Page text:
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Duke Health Humanities Lab combines science, storytelling and advocacy

Are you a pre-medical student who loves to read Chaucer? Or a history buff who enjoys researching the human genome? The Health Humanities Lab could be perfect for you. 

The HHL was founded in 2016 by three Duke faculty and staff members who hold appointments in a number of departments. They organized the initiative after the creation of similar successful programs at the University of California, Berkeley and Ohio State University. 

The lab has partnered with several other campus organizations to provide an outlet for students to combine interests in the humanities and health sciences. It offers classes on storytelling in a science-based environment. 

One example of the lab’s work is the Narrative Medicine seminar series, which is led by Assistant Professor of Neurology Sneha Mantri. She explained that these workshop sessions focus on close reading and reflective writing, using memoirs and short stories to uncover aspects of the patient-physician relationship. 

“In my narrative medicine workshops, we frequently have a mix of medical professionals, therapists, undergraduate and graduate students from a variety of fields,” Mantri said. “Medical practice, like graduate school, is otherwise deeply siloed, so this is a wonderful opportunity to build community across Duke.” 

Last spring, the HHL organized the Disability in Disciplines conference to display work focusing on disabilities as well as a presentation from Marina Tsaplina, an associate at the Trent Center, which explored “the eugenics impulse.” 

The event attracted people with disabilities from across the Triangle, said Marion Quirici, co-director of the HHL and lecturer in the Thompson Writing Program. The HHL directors plan to attend a consortium in Tennessee in March to improve the quality of the next conference.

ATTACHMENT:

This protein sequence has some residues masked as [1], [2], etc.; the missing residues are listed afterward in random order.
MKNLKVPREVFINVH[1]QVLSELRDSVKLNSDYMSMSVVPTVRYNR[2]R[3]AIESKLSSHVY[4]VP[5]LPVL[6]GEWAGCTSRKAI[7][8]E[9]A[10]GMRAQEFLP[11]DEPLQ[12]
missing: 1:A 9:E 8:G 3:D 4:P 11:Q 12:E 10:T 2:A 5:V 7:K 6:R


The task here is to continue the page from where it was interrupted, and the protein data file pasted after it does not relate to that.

“We wanted to create opportunities for people across the disciplines to consider how the field of disability studies could challenge and improve their work,” Quirici said. “Our initiative includes faculty from medicine, engineering, the social sciences, brain sciences, law, divinity and the humanities.”

Additionally, the lab has bolstered its potential by offering another creative outlet to its activities: film. The lab recently produced the Keepers of the House, a 15-minute documentary featuring interviews with eight hospital housekeepers whose stories would not have otherwise been emphasized, said HHL Co-Director Neil Prose, also a professor of dermatology. 

He explained that the documentary is “primarily designed for health care students and providers, with important lessons about empathy, humility and teamwork” as they work toward medical licenses. 

The HHL is also striving to promote a broader presence through course offerings. Quirici is teaching three writing seminars for first-years: Neurodiversity, Narratives and Activism; Disability and Representation; and Literature and Medicine. 

Correction: The story was updated Wednesday night to clarify the number of individuals who founded HHL, the nature of the work at the Disability in the Disciplines conference and the production of Keepers of the House. The Chronicle regrets the errors. 

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